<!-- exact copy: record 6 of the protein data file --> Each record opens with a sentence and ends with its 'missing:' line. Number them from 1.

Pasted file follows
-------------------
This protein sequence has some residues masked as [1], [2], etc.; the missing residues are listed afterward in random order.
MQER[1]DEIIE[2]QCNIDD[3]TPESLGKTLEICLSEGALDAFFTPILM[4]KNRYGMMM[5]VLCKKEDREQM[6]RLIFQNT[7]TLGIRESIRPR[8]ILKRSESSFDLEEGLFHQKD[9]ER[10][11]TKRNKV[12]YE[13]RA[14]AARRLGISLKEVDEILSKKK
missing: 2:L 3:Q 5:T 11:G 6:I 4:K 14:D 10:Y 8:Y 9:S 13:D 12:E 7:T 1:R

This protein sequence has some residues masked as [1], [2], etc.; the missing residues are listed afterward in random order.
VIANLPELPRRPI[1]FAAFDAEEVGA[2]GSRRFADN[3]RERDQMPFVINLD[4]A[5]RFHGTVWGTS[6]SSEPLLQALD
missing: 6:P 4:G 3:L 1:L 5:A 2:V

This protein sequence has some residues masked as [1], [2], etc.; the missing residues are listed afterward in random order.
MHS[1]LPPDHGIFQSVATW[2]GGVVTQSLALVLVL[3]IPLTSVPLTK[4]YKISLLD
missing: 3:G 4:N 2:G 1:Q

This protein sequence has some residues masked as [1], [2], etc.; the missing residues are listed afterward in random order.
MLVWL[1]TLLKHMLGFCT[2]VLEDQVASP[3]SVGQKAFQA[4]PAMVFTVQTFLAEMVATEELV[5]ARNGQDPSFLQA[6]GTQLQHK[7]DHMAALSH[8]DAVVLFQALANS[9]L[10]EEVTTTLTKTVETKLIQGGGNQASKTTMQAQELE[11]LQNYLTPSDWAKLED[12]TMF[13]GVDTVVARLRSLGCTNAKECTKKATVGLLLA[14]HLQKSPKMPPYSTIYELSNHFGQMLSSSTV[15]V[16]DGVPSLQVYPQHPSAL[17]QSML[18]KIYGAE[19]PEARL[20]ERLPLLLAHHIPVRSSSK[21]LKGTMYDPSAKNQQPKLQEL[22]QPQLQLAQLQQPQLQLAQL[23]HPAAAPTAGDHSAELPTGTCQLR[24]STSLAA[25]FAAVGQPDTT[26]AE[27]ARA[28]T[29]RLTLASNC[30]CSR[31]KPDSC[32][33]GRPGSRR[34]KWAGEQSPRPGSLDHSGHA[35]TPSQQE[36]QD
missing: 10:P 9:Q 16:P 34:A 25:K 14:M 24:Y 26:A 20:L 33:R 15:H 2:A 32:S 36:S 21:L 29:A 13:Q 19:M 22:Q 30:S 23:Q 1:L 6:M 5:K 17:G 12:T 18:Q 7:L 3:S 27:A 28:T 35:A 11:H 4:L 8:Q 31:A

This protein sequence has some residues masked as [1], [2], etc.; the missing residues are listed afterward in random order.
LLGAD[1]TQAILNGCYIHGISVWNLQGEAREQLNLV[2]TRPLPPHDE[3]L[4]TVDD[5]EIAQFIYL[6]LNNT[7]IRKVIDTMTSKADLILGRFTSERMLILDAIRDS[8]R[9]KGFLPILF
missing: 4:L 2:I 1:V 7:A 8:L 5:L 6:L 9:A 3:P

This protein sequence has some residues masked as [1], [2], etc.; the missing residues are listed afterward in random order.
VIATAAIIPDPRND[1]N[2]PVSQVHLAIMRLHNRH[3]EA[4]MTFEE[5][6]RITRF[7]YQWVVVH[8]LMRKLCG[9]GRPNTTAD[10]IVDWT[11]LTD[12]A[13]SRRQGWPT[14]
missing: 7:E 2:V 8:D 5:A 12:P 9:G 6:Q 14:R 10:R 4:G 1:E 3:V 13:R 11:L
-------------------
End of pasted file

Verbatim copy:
This protein sequence has some residues masked as [1], [2], etc.; the missing residues are listed afterward in random order.
VIATAAIIPDPRND[1]N[2]PVSQVHLAIMRLHNRH[3]EA[4]MTFEE[5][6]RITRF[7]YQWVVVH[8]LMRKLCG[9]GRPNTTAD[10]IVDWT[11]LTD[12]A[13]SRRQGWPT[14]
missing: 7:E 2:V 8:D 5:A 12:P 9:G 6:Q 14:R 10:R 4:G 1:E 3:V 13:R 11:L